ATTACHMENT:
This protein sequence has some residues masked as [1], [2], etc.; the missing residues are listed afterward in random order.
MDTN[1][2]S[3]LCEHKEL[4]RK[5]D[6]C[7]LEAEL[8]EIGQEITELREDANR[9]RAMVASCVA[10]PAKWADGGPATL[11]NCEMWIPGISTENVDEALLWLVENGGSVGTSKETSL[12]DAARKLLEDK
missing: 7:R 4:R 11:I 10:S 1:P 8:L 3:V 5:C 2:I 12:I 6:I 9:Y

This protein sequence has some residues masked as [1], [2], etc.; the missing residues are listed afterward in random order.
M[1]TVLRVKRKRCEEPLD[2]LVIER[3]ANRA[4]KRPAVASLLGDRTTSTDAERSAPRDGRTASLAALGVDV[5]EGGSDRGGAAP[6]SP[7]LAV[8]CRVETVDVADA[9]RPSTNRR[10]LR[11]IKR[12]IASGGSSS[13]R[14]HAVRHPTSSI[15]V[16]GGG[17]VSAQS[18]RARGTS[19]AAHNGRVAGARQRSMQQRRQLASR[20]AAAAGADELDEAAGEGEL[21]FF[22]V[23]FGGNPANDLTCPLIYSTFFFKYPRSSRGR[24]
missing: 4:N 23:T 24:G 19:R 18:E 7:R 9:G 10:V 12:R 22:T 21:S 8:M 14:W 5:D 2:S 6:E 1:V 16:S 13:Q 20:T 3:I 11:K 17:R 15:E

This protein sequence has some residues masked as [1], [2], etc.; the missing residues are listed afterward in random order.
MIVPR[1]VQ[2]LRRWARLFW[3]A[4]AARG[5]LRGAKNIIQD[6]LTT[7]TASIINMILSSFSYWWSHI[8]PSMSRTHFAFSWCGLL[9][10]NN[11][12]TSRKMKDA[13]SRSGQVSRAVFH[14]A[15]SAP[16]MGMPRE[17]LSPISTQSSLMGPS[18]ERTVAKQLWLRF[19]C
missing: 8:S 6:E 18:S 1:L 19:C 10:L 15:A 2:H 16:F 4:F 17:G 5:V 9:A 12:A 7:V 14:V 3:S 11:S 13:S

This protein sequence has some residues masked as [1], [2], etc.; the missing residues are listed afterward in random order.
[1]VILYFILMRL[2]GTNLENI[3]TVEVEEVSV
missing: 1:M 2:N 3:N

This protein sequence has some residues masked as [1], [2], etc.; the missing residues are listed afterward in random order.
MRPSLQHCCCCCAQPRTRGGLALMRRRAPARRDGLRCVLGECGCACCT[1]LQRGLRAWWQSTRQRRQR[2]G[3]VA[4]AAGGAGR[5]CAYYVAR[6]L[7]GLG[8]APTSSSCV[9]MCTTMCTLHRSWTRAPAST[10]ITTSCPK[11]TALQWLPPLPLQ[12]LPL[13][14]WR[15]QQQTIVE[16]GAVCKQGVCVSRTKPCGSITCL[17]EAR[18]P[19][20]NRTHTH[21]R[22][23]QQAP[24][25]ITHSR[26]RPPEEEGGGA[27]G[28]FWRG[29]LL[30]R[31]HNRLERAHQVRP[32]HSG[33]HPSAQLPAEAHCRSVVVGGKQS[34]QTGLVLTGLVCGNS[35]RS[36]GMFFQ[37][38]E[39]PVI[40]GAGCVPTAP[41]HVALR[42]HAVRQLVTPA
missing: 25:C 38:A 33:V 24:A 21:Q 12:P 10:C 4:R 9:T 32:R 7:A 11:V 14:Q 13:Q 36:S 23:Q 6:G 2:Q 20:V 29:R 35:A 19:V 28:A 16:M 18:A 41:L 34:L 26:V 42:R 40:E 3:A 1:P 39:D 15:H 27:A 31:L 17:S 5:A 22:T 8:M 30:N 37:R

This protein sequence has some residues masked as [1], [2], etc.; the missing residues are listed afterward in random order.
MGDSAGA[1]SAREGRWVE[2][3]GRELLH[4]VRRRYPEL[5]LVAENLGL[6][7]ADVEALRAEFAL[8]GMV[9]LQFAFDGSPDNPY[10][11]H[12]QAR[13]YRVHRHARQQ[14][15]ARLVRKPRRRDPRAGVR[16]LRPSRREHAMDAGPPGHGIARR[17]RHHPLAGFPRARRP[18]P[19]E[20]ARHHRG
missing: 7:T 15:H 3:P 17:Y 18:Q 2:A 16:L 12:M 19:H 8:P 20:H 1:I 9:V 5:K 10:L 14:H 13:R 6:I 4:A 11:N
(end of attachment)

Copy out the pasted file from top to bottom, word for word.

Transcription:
This protein sequence has some residues masked as [1], [2], etc.; the missing residues are listed afterward in random order.
MDTN[1][2]S[3]LCEHKEL[4]RK[5]D[6]C[7]LEAEL[8]EIGQEITELREDANR[9]RAMVASCVA[10]PAKWADGGPATL[11]NCEMWIPGISTENVDEALLWLVENGGSVGTSKETSL[12]DAARKLLEDK
missing: 7:R 4:R 11:I 10:S 1:P 8:L 3:V 5:C 2:I 12:I 6:I 9:Y

This protein sequence has some residues masked as [1], [2], etc.; the missing residues are listed afterward in random order.
M[1]TVLRVKRKRCEEPLD[2]LVIER[3]ANRA[4]KRPAVASLLGDRTTSTDAERSAPRDGRTASLAALGVDV[5]EGGSDRGGAAP[6]SP[7]LAV[8]CRVETVDVADA[9]RPSTNRR[10]LR[11]IKR[12]IASGGSSS[13]R[14]HAVRHPTSSI[15]V[16]GGG[17]VSAQS[18]RARGTS[19]AAHNGRVAGARQRSMQQRRQLASR[20]AAAAGADELDEAAGEGEL[21]FF[22]V[23]FGGNPANDLTCPLIYSTFFFKYPRSSRGR[24]
missing: 4:N 23:T 24:G 19:R 18:E 7:R 9:G 10:V 12:R 22:T 21:S 8:M 14:W 5:D 2:S 6:E 1:V 16:S 13:Q 20:T 3:I 11:K 17:R 15:E

This protein sequence has some residues masked as [1], [2], etc.; the missing residues are listed afterward in random order.
MIVPR[1]VQ[2]LRRWARLFW[3]A[4]AARG[5]LRGAKNIIQD[6]LTT[7]TASIINMILSSFSYWWSHI[8]PSMSRTHFAFSWCGLL[9][10]NN[11][12]TSRKMKDA[13]SRSGQVSRAVFH[14]A[15]SAP[16]MGMPRE[17]LSPISTQSSLMGPS[18]ERTVAKQLWLRF[19]C
missing: 8:S 6:E 18:S 1:L 19:C 10:L 15:A 2:H 16:F 4:F 17:G 5:V 9:A 12:A 7:V 14:V 3:S 11:S 13:S

This protein sequence has some residues masked as [1], [2], etc.; the missing residues are listed afterward in random order.
[1]VILYFILMRL[2]GTNLENI[3]TVEVEEVSV
missing: 1:M 2:N 3:N

This protein sequence has some residues masked as [1], [2], etc.; the missing residues are listed afterward in random order.
MRPSLQHCCCCCAQPRTRGGLALMRRRAPARRDGLRCVLGECGCACCT[1]LQRGLRAWWQSTRQRRQR[2]G[3]VA[4]AAGGAGR[5]CAYYVAR[6]L[7]GLG[8]APTSSSCV[9]MCTTMCTLHRSWTRAPAST[10]ITTSCPK[11]TALQWLPPLPLQ[12]LPL[13][14]WR[15]QQQTIVE[16]GAVCKQGVCVSRTKPCGSITCL[17]EAR[18]P[19][20]NRTHTH[21]R[22][23]QQAP[24][25]ITHSR[26]RPPEEEGGGA[27]G[28]FWRG[29]LL[30]R[31]HNRLERAHQVRP[32]HSG[33]HPSAQLPAEAHCRSVVVGGKQS[34]QTGLVLTGLVCGNS[35]RS[36]GMFFQ[37][38]E[39]PVI[40]GAGCVPTAP[41]HVALR[42]HAVRQLVTPA
missing: 25:C 38:A 33:V 24:A 21:Q 12:P 10:C 4:R 9:T 32:R 7:A 11:V 14:Q 13:Q 36:S 23:Q 6:G 2:Q 20:V 29:R 35:A 19:V 28:A 16:M 18:A 41:L 34:L 26:V 42:R 40:E 3:A 1:P 39:D 15:H 27:A 31:L 17:S 5:A 22:T 8:M 30:N 37:R

This protein sequence has some residues masked as [1], [2], etc.; the missing residues are listed afterward in random order.
MGDSAGA[1]SAREGRWVE[2][3]GRELLH[4]VRRRYPEL[5]LVAENLGL[6][7]ADVEALRAEFAL[8]GMV[9]LQFAFDGSPDNPY[10][11]H[12]QAR[13]YRVHRHARQQ[14][15]ARLVRKPRRRDPRAGVR[16]LRPSRREHAMDAGPPGHGIARR[17]RHHPLAGFPRARRP[18]P[19]E[20]ARHHRG
missing: 7:T 15:H 3:P 17:Y 18:Q 2:A 16:L 12:M 19:H 8:P 20:H 1:I 9:V 5:K 10:L 14:H 13:R 6:I 4:A 11:N